Sean Whalen founded his company AlterG in 2004, at the age of 23. Alter G sells an anti gravity treadmill which was originally designed for NASA astronauts but has been used mainly by top athletes.
The treadmill prototype was built by Sean’s father, a NASA research scientist, when he was 8 years old. While studying a Master’s programme in entrepreneurship, at Stanford University, Sean saw the commercial opportunity of the product and so called on a friend who knew veteran marathon runner Alberto Salazar. He thought the product was fantastic and put up $15,000 to help Sean get the product ready for market.
The company made its first sale in 2006, selling the product to the Washington Wizards, a professional basketball team. Each treadmill has a cost of $75,000, so a little more than your run of the mill treadmills! Sean managed to secure $10.5 million in venture capital after the early success of AlterG.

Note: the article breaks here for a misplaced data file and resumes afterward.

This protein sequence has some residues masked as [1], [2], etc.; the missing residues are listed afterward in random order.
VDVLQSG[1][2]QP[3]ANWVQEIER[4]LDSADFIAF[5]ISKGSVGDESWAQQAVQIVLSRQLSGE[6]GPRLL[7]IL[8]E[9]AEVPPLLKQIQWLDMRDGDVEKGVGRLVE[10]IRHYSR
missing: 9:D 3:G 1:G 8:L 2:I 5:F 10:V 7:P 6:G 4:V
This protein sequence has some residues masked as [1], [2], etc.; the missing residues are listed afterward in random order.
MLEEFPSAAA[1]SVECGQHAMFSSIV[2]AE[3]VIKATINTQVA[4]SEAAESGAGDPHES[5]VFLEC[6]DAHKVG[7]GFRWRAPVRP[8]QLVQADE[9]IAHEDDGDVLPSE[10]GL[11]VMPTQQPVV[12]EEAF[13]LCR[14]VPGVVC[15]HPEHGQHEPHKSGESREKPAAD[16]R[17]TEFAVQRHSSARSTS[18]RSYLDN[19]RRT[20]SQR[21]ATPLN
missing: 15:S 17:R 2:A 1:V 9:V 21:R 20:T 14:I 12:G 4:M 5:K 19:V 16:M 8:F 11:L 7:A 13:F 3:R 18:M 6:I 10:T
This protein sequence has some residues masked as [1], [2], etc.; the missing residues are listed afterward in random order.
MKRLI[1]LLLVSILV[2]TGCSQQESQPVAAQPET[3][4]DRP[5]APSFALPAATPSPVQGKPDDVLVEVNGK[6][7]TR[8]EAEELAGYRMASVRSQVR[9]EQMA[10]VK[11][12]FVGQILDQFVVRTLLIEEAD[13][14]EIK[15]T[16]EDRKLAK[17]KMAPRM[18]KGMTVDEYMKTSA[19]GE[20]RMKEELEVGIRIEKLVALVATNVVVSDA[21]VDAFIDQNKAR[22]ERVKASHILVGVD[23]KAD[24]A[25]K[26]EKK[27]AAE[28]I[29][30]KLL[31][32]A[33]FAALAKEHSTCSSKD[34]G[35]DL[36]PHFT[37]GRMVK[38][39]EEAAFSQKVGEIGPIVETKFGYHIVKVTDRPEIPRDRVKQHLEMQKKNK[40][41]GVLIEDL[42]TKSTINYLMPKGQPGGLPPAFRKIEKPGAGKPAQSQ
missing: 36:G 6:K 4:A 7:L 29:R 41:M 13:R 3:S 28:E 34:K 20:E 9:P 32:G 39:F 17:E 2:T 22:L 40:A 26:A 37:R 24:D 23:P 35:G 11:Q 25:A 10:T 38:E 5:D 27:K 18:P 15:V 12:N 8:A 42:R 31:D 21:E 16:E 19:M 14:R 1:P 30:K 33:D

AlterG has also designed a low cost version of the product; well I saw low cost it’s still $24,000, but relative to its bigger brother, making available for the medical market. It is used for rehabilitation in hospitals and therapy centres and has recently won a Medical Design Excellence Award.
With projected revenues of $10million for 2010 Sean has come a long way in little time. His dad must be proud to see his son making use of his invention that sat in the garage for years.
Sean has seen the product used by many top athletes including American footballer (‘soccer’ star if you’re in America) Oguchi "Guch" Onyewu. He was so impressed that it healed his injury in time for him to make the 2010 World Cup, which seemed highly unlikely when he got injured, that he became official spokesperson for the product.
AlterG currently has around 50 employees and is growing rapidly. I wouldn’t be surprised, to see this futuristic product used by all sorts of sports stars and in numerous health centres around the country, in the near future.